Confession time: I used to be kind of a snob about journalism.
When I was earning my degree at The Ohio State University, social media was just beginning to take off. I only made a Twitter account because it was a requirement in one of my journalism classes. We were only just starting to understand the impact of “citizen journalists” with access to post whatever they wanted on their personal profiles and declare it news, and yet we had no idea what was to come (the term “fake news” hadn’t entered the national lexicon yet).
The idea of “citizen journalists” was incredibly offensive to me. Here I was spending thousands of dollars on an education to learn how to practice this craft, and some random person on the street could post a picture and dare to call themselves a journalist, and no one would know the difference.
I’ve had a passion for storytelling since childhood – I can still remember creating “newspapers” on yellow legal pads at my grandma’s house. She worked at a newspaper in her youth, and so did my uncle on the other side of the family. I guess you could say it’s been in my blood. That kind of deep-seated passion can make you pretty defensive.
All that ego led to dreams of being some hotshot writer at a national news organization. I mean, let’s be honest, if I got a call from one of those places I definitely wouldn’t hang up the phone right away. But my journey in life since college has shifted the way I see the world, and my place in this industry.
I still have a fierce passion for journalism. But I no longer believe journalists should live in ivory towers preaching the news to listening ears below. Instead of believing I alone can change the world, I believe in casting a wider net and empowering others to tell their own stories.
The industry as a whole is starting to shift, too. News organizations are starting to realize their audiences don’t need to be preached at, they need to be brought alongside the reporting process. We’ve started to listen more to readers and what they have to say, and we’ve been rewarded with content that our audiences actually care about.
When I think about an individual’s potential for social impact, I’ve stopped thinking about it from the perspective of myself as a superhero saving the world with my words. Real change can only happen when you bring others around you along the same road.
I’ve also stopped thinking I could only make an impact in this world if I rose to a certain station. For a long time, I thought this season of life was only a stepping stone to the next, better opportunity – which is a good way to miss out on the beautiful things happening right now.
I first moved to Richland County in 2012, and the past seven years have cemented my belief that local journalism is perhaps the most important type of journalism. Only your local news organization has its finger on the pulse of the community you live in, reporting on the issues that matter to you in your daily life.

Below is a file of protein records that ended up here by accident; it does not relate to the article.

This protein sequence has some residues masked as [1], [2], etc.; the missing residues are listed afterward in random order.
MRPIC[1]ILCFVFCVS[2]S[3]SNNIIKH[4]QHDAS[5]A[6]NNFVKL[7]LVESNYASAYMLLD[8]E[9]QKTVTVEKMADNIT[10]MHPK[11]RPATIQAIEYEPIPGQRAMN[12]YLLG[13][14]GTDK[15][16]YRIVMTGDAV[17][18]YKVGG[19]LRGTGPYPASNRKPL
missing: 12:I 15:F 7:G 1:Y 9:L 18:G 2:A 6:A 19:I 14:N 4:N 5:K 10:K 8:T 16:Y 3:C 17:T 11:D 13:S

In addition, solutions journalism has really opened my eyes to the possibilities for a local news organization to be a facilitator of that conversation, not just standing on the sidelines. Not to mention it makes my soul a lot happier to report on solutions, not just problems.
I was recently promoted to the position of Engagement & Solutions Editor at Richland Source, and I’ve quickly realized it is truly my dream job to work with our community to make our slice of the world a better place. Not only do I want to tell you all about the amazing things people are doing to find solutions, I want to empower you to be a part of that solution. This isn’t my story – it’s yours.
Gone are my days of scoffing at citizen journalists and pining for a faraway job because of the vague sense it’s what I was obligated to do. I’ve accomplished more than I ever thought possible because I decided to bloom where I was planted. I took a look around and realized the grass under my feet was just as green.
And now, I want to hear from you. If you could affect change in our community, what would you do? What stories do you have to tell about your hometown? Feel free to send them my way at firstname.lastname@example.org.
I’ve always had a passion for storytelling. This is just the beginning.
Brittany Schock is the Engagement & Solutions Editor at Richland Source. Her work with solutions journalism has been nationally recognized, and she’s been invited to represent Richland Source in conversations about journalism all over the country the past three years. She is a native of Dayton and a current resident of Shelby. She enjoys cute dogs, good coffee, and Ohio State football.